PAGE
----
The Toronto Regional Real Estate Board (TRREB) has released its latest report on the Greater Toronto Area (GTA) housing market. The report highlights the effects of high borrowing costs, inflation, and economic uncertainty on home sales in the GTA in September. Despite challenges, there is optimism for the future, driven by population growth and changing interest rate trends.
The GTA housing market has been grappling with high borrowing costs. This means that buyers are facing higher mortgage rates, making home ownership less affordable for many.
High inflation and economic uncertainty have added to the challenges. Buyers are cautious about making significant financial commitments in a volatile economic environment.
The GTA has experienced slower economic growth, affecting consumer confidence and purchasing power.
In the short term, experts predict that borrowing costs will remain high until mid-2024. This may continue to impact home sales and affordability.
However, the medium-term outlook is more promising. As borrowing costs are expected to trend lower after mid-2024 and with the GTA’s record population growth, there is optimism that demand for ownership housing will increase in the second half of the following year.
In September 2023, TRREB reported 4,642 home sales through its MLS® System, representing a 7.1% decrease compared to September 2022. The decline in sales was particularly noticeable for ground-oriented homes, including semi-detached houses and townhouses. Month-over-month seasonally adjusted sales were also down slightly.
New listings showed a significant increase compared to the extremely low levels in September 2022. Moreover, listings also trended upward on a month-over-month seasonally adjusted basis, indicating a growing supply of homes in the market.
The MLS® Home Price Index (HPI) Composite benchmark increased by 2.4% year-over-year. The average selling price also rose by three percent over the same period. However, on a month-over-month seasonally-adjusted basis, both the average selling price and the MLS® HPI Composite benchmark decreased by less than one percent.
The GTA housing market experienced more balanced conditions in the summer and early fall, with listings noticeably increasing relative to sales. This suggests that some buyers may gain negotiating power in the short term, potentially offsetting the impact of high borrowing costs.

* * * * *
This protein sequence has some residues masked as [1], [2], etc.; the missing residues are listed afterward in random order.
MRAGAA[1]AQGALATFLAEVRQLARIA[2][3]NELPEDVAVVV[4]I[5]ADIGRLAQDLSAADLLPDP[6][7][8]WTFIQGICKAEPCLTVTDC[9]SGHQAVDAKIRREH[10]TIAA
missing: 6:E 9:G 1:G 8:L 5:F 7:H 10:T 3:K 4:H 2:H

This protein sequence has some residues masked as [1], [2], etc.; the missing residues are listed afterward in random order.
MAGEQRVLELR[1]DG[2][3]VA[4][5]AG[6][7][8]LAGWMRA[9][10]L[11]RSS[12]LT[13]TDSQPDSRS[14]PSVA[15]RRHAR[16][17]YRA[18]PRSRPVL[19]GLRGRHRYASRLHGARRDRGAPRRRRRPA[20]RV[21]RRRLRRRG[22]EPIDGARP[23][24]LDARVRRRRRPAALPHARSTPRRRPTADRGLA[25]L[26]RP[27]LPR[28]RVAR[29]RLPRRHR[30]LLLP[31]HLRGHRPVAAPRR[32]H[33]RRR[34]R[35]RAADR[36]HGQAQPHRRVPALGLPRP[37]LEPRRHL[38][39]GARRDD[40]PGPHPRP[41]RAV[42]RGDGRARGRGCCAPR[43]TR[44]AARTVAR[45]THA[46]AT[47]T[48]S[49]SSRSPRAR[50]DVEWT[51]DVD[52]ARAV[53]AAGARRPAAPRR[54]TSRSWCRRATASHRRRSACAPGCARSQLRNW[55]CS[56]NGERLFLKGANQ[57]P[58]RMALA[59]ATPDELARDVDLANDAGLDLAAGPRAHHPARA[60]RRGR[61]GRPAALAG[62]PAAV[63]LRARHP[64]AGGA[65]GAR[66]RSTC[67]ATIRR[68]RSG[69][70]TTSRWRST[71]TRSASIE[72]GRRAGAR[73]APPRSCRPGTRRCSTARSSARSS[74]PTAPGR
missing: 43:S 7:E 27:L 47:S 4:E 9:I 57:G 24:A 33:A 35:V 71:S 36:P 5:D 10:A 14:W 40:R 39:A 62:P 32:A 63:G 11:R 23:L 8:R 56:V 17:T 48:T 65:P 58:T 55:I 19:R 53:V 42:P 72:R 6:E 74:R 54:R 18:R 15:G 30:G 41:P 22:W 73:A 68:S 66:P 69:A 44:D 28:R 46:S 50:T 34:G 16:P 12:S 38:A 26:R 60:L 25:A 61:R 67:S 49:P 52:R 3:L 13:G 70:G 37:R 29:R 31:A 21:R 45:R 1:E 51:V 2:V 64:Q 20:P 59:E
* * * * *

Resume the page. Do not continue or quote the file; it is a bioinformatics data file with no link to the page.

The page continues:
Half of intending home buyers in Toronto are first-time buyers, yet the average price of a condo apartment in the city exceeds $700,000. The threshold for the City’s upfront land transfer tax exemption for first-time buyers has remained at $400,000 for fifteen years. TRREB applauds Toronto City Council’s move to evaluate a more suitable exemption level and emphasizes the need for aligned policies and government collaboration to address the housing crisis.
In conclusion, while high interest rates have impacted the GTA housing market in the short term, there is optimism for the future driven by lower rate projections and the region’s robust population growth. Balancing supply and demand and addressing affordability challenges will be crucial for sustaining a healthy housing market in the GTA.
In the second quarter of 2023, the GTA’s rental market displayed resilience with robust activity, as detailed in TRREB’s Q2 2023 Rental Market Report dated July 13, 2023. Despite an influx of available rental units, intense competition among renters propelled average rents upwards. TRREB President Paul Baron emphasized the pivotal role of rental housing in the GTA’s evolving housing landscape, calling for swift action to address the housing supply shortage. The report reveals a 5.4 percent increase in condominium apartment rentals compared to Q2 2022, with the number of rental listings growing even more substantially at 15.4 percent. Rent prices surged, with one-bedroom condo apartment rents rising by 11.6 percent to $2,532 and two-bedroom rents climbing by 9.2 percent to $3,264. While the report welcomes the growth in condo rental listings as a potential factor to slow rent increases, it acknowledges the persistent rental housing deficit, emphasizing the need for more purpose-built rental units.
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* **In conjunction with TRREB’s redistricting project, historical data may be subject to revision moving forward. This could temporarily impact per cent change comparisons to data from previous years**